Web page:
How is Information Retrieved?
Free Recall is a method of testing memory by
asking someone to produce certain items
without substantial hints (Lefton &
Brannon, 323).

‐   Example- fill-in-the-blank, short-answer or
    essays exams


                                              13
How many items can you remember?




                               14
   Traffic
 Elephant
   Circus
    Kitty
   Music
 Jibbyness
   Moon
    Bull
   Ocean
   Bicycle
 Fantastic
Courageous
  Lobster
   Friend    15
Words positioned at the beginning and the end
of a list are most likely to be remembered, a
phenomenon called the serial position effect.

Also, any unusual stimuli have a greater chance
of being recalled, a phenomenon called the von
Restorff effect (Hunt & Lamb, 2001).


                                          16
             Here’s a HINT…


Cued Recall is a method of testing memory
by asking someone to produce a certain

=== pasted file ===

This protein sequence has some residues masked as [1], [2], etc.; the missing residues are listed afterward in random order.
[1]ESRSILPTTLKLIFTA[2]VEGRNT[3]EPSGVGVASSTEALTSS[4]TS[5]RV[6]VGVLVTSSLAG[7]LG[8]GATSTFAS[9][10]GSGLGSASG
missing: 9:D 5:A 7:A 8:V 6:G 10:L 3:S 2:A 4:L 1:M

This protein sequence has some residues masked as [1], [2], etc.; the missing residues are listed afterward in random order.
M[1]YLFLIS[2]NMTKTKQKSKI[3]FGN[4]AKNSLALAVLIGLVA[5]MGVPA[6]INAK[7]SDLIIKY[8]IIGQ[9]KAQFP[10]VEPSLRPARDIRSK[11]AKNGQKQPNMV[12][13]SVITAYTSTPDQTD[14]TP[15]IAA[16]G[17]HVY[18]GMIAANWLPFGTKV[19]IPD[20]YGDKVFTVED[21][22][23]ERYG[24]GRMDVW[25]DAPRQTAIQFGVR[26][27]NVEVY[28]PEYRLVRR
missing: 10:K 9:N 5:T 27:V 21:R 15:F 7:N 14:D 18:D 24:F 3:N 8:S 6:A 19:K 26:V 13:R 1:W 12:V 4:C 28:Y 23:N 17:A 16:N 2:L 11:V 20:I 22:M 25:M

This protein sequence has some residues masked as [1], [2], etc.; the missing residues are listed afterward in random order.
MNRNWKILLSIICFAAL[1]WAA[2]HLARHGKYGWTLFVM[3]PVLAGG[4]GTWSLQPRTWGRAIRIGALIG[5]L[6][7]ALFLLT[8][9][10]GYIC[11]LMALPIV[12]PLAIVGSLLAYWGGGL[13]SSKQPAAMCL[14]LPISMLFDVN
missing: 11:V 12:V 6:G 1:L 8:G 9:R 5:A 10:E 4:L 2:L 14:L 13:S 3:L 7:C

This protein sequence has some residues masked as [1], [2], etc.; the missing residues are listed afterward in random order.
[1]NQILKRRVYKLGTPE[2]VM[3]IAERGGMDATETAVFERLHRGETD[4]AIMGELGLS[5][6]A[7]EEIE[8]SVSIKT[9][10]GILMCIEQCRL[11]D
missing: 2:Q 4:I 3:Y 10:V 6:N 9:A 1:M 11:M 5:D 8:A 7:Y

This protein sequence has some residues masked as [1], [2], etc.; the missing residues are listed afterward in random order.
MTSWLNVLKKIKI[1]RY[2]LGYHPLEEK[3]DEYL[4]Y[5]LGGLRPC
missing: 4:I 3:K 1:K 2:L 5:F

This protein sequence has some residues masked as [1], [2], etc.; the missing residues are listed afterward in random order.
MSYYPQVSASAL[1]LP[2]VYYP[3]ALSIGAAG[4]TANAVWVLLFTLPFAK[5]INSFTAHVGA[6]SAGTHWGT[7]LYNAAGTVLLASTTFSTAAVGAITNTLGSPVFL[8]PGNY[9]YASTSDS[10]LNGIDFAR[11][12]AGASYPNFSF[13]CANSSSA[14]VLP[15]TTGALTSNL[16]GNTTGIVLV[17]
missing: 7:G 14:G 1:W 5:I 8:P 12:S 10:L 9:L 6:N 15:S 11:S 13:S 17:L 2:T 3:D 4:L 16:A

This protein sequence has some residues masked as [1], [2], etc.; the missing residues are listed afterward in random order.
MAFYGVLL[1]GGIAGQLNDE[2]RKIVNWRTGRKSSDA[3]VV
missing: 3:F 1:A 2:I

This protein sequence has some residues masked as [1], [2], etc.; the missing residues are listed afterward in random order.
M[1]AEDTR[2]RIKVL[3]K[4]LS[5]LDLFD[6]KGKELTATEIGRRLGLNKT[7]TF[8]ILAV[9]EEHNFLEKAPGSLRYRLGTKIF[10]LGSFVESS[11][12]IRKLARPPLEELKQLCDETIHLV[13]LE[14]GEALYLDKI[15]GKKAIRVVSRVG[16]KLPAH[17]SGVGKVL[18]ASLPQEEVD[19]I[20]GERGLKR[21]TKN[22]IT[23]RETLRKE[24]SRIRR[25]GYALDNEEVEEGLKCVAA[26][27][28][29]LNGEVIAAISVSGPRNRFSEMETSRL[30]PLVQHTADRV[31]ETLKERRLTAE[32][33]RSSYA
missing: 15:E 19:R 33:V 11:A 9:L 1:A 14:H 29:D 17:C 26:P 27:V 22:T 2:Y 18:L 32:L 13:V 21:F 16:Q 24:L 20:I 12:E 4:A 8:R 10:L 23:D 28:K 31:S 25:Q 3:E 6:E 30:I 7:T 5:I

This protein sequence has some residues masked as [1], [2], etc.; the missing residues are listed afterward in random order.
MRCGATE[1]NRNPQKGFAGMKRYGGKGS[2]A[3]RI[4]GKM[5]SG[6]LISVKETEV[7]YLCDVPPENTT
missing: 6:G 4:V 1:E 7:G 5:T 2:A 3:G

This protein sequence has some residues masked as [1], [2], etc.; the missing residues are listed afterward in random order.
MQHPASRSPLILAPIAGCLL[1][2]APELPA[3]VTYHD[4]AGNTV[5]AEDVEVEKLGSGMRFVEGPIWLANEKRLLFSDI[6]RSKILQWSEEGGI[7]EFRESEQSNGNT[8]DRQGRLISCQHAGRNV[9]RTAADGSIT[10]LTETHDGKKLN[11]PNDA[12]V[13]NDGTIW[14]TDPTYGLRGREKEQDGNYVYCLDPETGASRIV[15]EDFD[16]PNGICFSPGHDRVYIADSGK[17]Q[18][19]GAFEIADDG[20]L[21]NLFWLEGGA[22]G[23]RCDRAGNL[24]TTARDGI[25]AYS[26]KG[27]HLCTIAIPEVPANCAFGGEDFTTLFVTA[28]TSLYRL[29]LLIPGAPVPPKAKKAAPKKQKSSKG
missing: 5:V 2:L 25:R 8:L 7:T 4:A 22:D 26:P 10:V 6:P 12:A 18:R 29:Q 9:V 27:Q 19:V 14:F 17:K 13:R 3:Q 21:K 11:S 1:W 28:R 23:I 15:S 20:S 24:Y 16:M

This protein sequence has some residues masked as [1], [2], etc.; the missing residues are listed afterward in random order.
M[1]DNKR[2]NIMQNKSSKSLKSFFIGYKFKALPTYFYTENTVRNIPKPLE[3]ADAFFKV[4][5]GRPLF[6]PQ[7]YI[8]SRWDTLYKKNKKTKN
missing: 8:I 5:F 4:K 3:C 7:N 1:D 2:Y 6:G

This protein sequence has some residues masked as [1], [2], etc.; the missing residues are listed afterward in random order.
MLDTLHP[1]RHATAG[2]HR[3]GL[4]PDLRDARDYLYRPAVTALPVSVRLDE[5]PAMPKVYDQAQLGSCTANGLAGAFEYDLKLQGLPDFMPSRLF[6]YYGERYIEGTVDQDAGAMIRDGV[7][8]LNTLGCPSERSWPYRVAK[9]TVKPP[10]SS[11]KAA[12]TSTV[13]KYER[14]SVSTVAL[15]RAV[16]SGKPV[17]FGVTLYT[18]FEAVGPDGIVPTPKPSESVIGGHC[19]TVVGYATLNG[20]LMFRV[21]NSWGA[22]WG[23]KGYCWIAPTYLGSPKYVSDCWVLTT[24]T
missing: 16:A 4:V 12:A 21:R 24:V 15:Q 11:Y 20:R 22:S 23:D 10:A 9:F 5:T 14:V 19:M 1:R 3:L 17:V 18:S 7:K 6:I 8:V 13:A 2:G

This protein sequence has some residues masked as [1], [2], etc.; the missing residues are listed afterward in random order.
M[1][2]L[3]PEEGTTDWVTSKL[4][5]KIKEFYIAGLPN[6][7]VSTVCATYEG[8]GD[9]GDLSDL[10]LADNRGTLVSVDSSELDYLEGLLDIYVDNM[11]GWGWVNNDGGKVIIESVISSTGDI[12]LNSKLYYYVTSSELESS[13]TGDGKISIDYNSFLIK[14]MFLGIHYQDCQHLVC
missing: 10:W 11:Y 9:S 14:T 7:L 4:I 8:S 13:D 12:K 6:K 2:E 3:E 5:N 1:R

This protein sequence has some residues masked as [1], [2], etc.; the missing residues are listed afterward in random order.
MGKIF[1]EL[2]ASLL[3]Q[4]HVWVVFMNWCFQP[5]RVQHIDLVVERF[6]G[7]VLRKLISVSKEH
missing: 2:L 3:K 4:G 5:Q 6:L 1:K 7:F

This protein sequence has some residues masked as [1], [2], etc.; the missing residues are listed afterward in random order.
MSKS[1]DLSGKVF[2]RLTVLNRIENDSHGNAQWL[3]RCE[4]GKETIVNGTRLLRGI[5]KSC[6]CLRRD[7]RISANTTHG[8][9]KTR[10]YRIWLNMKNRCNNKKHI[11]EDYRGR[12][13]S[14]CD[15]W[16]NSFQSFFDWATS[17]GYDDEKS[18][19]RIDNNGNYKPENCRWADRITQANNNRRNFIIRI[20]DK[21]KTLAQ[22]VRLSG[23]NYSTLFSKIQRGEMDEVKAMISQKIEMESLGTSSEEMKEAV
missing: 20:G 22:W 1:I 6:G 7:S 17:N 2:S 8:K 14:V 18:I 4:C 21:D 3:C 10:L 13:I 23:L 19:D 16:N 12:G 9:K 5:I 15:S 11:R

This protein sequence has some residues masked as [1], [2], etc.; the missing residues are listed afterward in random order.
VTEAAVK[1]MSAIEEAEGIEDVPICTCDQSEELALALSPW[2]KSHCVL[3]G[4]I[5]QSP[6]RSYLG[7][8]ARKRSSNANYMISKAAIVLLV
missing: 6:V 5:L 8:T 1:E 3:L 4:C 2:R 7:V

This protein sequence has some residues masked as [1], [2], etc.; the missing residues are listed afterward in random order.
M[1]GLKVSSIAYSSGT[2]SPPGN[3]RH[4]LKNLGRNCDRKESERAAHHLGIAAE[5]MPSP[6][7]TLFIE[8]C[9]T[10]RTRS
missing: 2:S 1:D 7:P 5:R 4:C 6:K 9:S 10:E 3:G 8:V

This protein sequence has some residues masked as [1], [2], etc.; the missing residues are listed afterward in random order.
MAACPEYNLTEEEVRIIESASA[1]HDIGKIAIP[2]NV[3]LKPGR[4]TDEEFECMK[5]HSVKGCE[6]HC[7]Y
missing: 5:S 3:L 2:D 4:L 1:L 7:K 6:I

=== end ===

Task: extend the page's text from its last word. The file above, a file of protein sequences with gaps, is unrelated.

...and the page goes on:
item after being given a hint




                                        17
18
What type of memory activity is this?


   Can you name some songs
    from the 80’s and 90’s?




                                  19
How come I can remember the words
   to a song from 10 years ago?




                              20
How about some T.V shows from
      the 80’s and 90’s?




                           21
  T.V Trivia
Name that show!




                  22
Where were you…?




                   23
                  Flashbulb Memories
Unusually vivid and detailed memory for
circumstances at the time of dramatic event.

‐   These are emotionally significant memories